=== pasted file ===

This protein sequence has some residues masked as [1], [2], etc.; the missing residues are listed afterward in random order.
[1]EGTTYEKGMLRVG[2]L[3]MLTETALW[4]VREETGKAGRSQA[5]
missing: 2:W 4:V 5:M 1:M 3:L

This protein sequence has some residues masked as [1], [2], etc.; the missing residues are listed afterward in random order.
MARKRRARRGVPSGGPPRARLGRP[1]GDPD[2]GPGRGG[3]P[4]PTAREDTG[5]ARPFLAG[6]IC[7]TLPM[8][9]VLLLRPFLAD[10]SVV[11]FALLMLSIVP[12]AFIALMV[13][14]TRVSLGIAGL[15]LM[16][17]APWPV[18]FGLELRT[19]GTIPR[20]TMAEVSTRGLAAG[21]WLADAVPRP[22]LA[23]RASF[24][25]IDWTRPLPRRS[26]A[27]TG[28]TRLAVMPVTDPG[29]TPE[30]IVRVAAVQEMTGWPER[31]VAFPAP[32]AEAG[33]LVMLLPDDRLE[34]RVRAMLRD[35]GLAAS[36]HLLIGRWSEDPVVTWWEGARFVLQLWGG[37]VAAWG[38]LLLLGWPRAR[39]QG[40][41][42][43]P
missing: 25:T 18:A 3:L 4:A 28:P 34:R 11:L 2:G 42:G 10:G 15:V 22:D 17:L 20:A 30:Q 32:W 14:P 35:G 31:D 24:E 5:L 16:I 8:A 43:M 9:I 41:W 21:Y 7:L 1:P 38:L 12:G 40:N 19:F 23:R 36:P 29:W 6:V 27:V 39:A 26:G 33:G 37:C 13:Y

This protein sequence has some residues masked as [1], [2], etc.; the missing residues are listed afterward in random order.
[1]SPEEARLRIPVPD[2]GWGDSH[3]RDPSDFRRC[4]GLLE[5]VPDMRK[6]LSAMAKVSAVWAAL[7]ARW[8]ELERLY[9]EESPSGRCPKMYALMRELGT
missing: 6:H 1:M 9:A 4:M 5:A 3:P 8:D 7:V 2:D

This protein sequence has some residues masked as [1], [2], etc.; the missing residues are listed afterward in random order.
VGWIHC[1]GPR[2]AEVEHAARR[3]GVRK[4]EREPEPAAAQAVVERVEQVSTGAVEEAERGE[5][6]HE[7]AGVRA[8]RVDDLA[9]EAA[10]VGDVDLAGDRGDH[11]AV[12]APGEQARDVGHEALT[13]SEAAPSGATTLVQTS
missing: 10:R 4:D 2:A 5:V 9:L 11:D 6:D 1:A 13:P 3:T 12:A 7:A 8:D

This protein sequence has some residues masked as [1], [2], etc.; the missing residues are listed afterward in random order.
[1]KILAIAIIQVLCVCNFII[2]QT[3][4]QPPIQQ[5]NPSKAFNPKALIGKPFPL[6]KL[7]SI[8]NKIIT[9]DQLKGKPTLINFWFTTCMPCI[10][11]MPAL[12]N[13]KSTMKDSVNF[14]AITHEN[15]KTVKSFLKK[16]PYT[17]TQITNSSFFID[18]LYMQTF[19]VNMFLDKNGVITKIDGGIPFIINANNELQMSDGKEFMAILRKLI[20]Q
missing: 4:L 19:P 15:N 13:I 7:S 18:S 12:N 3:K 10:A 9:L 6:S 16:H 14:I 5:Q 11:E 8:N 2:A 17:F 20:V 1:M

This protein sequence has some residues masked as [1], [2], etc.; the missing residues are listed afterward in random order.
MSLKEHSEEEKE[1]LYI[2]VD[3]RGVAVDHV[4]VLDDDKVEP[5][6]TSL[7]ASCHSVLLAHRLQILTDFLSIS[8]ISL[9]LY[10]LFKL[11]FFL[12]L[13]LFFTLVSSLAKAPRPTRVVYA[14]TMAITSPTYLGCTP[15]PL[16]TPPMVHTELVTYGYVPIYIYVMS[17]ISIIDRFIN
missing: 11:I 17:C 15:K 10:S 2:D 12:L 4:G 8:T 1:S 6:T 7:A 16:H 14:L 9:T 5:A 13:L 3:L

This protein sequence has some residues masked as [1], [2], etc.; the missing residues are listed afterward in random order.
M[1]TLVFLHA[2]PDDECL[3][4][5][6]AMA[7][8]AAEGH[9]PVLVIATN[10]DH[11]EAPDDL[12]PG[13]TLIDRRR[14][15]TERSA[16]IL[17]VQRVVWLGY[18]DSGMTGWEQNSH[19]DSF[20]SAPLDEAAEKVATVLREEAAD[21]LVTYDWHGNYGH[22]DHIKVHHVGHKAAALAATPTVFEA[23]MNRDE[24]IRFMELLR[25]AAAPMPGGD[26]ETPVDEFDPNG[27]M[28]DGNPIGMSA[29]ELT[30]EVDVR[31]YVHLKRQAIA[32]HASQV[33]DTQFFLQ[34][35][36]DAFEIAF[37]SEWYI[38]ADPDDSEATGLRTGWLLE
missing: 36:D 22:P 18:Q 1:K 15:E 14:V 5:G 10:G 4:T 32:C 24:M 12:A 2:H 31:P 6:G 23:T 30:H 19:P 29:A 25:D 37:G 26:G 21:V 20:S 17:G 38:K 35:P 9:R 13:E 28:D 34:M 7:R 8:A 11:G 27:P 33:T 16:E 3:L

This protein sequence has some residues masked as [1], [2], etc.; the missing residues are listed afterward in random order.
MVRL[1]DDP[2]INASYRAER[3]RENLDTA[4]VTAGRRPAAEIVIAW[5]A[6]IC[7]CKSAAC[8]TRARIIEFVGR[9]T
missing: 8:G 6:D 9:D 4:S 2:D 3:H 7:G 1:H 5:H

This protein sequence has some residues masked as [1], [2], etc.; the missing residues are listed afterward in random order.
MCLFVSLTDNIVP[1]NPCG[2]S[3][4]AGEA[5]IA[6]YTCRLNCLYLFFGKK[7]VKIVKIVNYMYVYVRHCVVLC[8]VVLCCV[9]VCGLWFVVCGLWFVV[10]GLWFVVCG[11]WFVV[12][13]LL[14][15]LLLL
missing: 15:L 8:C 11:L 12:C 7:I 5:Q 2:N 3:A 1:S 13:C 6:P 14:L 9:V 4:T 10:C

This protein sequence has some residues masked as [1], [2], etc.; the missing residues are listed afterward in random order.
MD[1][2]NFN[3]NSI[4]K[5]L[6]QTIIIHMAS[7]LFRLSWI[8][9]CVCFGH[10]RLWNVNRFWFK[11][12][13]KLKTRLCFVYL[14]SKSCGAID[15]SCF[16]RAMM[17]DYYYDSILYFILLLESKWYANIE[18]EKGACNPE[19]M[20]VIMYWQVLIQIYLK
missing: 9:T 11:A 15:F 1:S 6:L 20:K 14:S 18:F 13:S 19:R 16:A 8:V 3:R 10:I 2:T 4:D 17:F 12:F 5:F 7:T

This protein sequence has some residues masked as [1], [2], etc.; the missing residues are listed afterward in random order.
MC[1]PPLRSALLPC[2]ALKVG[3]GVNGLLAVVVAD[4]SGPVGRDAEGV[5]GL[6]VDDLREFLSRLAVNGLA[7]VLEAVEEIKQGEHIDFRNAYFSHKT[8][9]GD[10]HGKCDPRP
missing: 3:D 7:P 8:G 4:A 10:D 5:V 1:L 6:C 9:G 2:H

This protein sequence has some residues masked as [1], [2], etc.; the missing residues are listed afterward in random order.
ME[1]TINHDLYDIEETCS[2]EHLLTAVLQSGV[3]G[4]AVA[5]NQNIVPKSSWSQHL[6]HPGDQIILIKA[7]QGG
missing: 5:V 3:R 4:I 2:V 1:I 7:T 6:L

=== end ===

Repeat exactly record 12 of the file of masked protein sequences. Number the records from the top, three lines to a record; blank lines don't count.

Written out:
This protein sequence has some residues masked as [1], [2], etc.; the missing residues are listed afterward in random order.
ME[1]TINHDLYDIEETCS[2]EHLLTAVLQSGV[3]G[4]AVA[5]NQNIVPKSSWSQHL[6]HPGDQIILIKA[7]QGG
missing: 5:V 3:R 4:I 2:V 1:I 7:T 6:L